Volunteer is a Real JOB - Savvy Intrapreneur

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Volunteer is a Real JOB

"You may never know what results come of your action, but if you do nothing there will be no result." Ghandhi

The only difference between being a volunteer and performing a job is free vs. fee. An intern or volunteer fills real job roles that organizations need and realize benefits. Give yourself credit on your resume for performing a "real" job, as a volunteer. Potential client companies may tend to offer a lesser salary [aka net worth] to anyone that is not working. A volunteer position provides the perception of working, which maintains or increases net worth.

2 things happen when identifying "volunteer" work on a resume:

  1. The organization gets some premium free publicity and marketing on YOUR resume
  2. A person's net worth is reduced by identifying a valid job role as being a "volunteer".
How come doctors, lawyers, executives / political consultants and other select careers increase their net worth by volunteering? A doctor at Bellevue Hospital volunteers at a free medical clinic in Harlem. A corporate lawyer volunteers at the "Legal Aid Society" representing people charged with a crime. Both professionals get credit from their peers and augment their income at their next job. What's up with that picture? How come they get ahead?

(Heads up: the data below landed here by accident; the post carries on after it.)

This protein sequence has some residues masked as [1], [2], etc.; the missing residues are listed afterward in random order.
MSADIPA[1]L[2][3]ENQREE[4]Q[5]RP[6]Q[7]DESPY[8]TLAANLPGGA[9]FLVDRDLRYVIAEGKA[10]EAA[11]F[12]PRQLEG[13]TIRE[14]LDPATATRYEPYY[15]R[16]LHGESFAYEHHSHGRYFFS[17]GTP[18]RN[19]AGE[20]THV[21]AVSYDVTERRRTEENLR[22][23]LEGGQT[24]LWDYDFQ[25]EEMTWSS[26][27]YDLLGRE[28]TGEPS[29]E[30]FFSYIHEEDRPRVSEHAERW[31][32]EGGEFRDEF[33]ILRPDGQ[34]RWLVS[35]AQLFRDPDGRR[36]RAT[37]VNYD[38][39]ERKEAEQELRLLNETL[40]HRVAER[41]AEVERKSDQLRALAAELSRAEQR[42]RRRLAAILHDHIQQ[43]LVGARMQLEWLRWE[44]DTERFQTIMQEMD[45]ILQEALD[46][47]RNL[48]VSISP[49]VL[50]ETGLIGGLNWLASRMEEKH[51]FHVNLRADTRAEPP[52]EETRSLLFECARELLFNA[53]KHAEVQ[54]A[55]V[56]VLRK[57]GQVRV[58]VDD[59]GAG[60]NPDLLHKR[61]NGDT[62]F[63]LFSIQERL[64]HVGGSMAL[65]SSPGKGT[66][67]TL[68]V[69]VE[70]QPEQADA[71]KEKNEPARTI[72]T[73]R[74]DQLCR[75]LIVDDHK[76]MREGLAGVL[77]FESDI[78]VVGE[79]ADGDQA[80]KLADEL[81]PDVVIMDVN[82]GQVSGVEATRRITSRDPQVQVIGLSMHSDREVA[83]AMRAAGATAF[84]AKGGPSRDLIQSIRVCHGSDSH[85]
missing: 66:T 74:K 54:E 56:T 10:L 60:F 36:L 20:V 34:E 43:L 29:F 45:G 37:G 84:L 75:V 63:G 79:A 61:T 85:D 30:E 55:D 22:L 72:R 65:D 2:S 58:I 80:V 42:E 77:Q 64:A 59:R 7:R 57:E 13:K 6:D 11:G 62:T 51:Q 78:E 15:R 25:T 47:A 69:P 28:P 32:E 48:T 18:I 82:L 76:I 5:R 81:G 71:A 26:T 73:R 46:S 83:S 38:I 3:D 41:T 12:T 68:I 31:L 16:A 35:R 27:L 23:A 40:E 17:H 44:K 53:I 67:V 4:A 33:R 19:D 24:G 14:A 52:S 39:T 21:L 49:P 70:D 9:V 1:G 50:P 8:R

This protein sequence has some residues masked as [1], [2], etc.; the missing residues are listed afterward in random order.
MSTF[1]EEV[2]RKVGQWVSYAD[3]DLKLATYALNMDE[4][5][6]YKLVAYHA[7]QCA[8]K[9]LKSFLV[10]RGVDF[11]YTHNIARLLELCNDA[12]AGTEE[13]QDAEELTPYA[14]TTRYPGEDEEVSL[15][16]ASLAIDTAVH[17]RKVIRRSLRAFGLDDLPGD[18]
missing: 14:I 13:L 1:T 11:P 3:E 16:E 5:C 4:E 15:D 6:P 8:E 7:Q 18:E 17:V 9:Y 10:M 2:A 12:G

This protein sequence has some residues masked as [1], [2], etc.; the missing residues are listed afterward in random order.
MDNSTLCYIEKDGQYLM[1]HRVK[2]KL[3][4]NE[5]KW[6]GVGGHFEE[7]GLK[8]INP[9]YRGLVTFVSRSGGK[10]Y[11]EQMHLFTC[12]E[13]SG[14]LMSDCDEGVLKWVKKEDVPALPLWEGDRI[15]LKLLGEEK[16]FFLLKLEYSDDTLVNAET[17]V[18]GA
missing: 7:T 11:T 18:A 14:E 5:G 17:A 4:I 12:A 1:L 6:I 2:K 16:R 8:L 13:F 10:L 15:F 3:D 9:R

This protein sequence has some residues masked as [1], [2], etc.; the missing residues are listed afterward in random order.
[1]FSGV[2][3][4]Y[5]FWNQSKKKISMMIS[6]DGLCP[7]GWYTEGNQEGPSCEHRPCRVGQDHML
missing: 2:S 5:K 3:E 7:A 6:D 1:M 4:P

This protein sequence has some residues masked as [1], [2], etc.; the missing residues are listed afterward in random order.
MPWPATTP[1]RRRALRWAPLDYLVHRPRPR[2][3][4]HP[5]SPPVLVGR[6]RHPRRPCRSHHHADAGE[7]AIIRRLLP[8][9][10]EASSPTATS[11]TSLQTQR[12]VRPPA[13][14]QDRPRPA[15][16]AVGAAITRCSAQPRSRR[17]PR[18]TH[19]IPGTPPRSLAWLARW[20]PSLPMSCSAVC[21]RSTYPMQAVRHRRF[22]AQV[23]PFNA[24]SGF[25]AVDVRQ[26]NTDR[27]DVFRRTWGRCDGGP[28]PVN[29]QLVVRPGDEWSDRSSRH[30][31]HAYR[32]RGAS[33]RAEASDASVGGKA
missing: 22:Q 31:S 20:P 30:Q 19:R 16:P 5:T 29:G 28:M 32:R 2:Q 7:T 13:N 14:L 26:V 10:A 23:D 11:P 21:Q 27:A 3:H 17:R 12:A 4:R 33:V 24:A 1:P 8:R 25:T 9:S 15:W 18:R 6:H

The answer is these types of professionals validate their volunteer work as a "real job".

  1. Blasphemy is never committed, as it relates to their net worth, by referring to free work as being a volunteer. They use the word "pro bono" (Latin for the public good).
  2. Not all, but most these professionals list their "pro bono" work as another job in their curriculum vitae (another type of resume used in these circles and other countries).
How to Validate Your Volunteer Work as a Real Job?
  1. Understand and be convinced your volunteer work is a real job.
  2. Consider moving a volunteer job into the job experience section of your resume, especially if it directly relates to current skills required for a potential job opportunity. This fills a gap, if not currently employed.
  3. Ask for a reference letter from the CEO, Executive Director or person of influence within the organization.
  4. Request a recommendation on LinkedIn from senior management of that organization.
  5. Consider adding the company you're doing pro bono work as a "current" company you work for within your LinkedIn profile.

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